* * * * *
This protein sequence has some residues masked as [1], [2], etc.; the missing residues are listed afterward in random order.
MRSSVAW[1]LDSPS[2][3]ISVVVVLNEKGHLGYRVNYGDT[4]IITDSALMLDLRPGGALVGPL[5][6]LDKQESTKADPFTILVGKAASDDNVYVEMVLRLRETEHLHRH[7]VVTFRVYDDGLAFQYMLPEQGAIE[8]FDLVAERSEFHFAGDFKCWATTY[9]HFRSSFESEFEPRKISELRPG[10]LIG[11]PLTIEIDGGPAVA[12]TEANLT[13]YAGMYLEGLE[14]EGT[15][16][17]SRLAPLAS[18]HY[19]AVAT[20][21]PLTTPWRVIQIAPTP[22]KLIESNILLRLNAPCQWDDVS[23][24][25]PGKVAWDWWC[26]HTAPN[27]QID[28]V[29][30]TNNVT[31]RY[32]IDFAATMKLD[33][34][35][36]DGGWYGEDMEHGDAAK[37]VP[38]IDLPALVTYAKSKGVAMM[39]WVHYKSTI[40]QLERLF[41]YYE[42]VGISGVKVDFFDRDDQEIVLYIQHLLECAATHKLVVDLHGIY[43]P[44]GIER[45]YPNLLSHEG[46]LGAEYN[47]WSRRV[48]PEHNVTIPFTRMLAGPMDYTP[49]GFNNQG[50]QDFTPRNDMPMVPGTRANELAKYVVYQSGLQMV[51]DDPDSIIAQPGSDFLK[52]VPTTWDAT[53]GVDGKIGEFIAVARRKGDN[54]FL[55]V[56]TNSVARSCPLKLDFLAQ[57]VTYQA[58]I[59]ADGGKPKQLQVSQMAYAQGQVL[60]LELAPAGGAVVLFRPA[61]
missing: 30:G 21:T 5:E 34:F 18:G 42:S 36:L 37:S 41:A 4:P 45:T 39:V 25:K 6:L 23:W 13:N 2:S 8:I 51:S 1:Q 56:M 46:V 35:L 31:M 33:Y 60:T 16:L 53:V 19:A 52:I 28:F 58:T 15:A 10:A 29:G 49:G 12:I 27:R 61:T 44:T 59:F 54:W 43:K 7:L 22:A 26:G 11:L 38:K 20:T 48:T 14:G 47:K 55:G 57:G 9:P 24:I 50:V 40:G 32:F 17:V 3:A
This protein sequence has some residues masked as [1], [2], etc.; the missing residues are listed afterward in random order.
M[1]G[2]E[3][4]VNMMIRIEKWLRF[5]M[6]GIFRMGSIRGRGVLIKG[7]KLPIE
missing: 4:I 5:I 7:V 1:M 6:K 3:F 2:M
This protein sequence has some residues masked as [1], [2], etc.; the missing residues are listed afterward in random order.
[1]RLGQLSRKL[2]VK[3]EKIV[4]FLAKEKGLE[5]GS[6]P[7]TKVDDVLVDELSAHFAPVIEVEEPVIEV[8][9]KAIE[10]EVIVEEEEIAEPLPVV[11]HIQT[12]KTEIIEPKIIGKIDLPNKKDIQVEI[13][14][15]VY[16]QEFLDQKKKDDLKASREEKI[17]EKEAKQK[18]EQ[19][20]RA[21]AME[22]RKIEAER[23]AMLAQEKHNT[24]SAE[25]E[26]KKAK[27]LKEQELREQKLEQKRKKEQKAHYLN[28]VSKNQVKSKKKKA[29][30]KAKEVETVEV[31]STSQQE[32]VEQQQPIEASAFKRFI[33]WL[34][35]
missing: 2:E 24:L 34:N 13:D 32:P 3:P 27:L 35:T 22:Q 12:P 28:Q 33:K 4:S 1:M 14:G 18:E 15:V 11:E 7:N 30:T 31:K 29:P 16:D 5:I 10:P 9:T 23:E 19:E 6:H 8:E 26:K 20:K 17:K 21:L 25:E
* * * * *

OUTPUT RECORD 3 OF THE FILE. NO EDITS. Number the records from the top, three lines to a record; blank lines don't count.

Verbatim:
This protein sequence has some residues masked as [1], [2], etc.; the missing residues are listed afterward in random order.
[1]RLGQLSRKL[2]VK[3]EKIV[4]FLAKEKGLE[5]GS[6]P[7]TKVDDVLVDELSAHFAPVIEVEEPVIEV[8][9]KAIE[10]EVIVEEEEIAEPLPVV[11]HIQT[12]KTEIIEPKIIGKIDLPNKKDIQVEI[13][14][15]VY[16]QEFLDQKKKDDLKASREEKI[17]EKEAKQK[18]EQ[19][20]RA[21]AME[22]RKIEAER[23]AMLAQEKHNT[24]SAE[25]E[26]KKAK[27]LKEQELREQKLEQKRKKEQKAHYLN[28]VSKNQVKSKKKKA[29][30]KAKEVETVEV[31]STSQQE[32]VEQQQPIEASAFKRFI[33]WL[34][35]
missing: 2:E 24:L 34:N 13:D 32:P 3:P 27:L 35:T 22:Q 12:P 28:Q 33:K 4:S 1:M 14:G 18:E 15:V 11:E 7:N 30:T 31:K 29:P 16:D 5:I 10:P 9:T 23:E 19:E 6:H 8:E 26:K 20:K 17:K 21:L 25:E